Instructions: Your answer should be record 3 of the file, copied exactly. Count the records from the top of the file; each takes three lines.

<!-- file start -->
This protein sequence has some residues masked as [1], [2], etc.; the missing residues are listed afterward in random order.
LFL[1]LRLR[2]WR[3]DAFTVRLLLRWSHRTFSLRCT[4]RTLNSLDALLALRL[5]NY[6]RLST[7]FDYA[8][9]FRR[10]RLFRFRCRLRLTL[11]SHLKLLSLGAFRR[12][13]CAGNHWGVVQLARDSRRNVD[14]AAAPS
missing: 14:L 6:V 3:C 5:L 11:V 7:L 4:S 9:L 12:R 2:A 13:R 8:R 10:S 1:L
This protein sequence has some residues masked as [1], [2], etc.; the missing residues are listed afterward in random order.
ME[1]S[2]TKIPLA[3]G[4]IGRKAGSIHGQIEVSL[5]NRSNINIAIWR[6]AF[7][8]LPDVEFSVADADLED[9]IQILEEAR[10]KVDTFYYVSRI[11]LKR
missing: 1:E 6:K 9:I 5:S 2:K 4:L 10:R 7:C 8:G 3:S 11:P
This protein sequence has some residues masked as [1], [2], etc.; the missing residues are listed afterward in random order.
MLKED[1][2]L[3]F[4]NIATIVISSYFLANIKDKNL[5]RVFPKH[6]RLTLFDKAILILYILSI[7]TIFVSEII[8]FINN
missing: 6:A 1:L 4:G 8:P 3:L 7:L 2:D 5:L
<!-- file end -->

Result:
This protein sequence has some residues masked as [1], [2], etc.; the missing residues are listed afterward in random order.
MLKED[1][2]L[3]F[4]NIATIVISSYFLANIKDKNL[5]RVFPKH[6]RLTLFDKAILILYILSI[7]TIFVSEII[8]FINN
missing: 6:A 1:L 4:G 8:P 3:L 7:L 2:D 5:L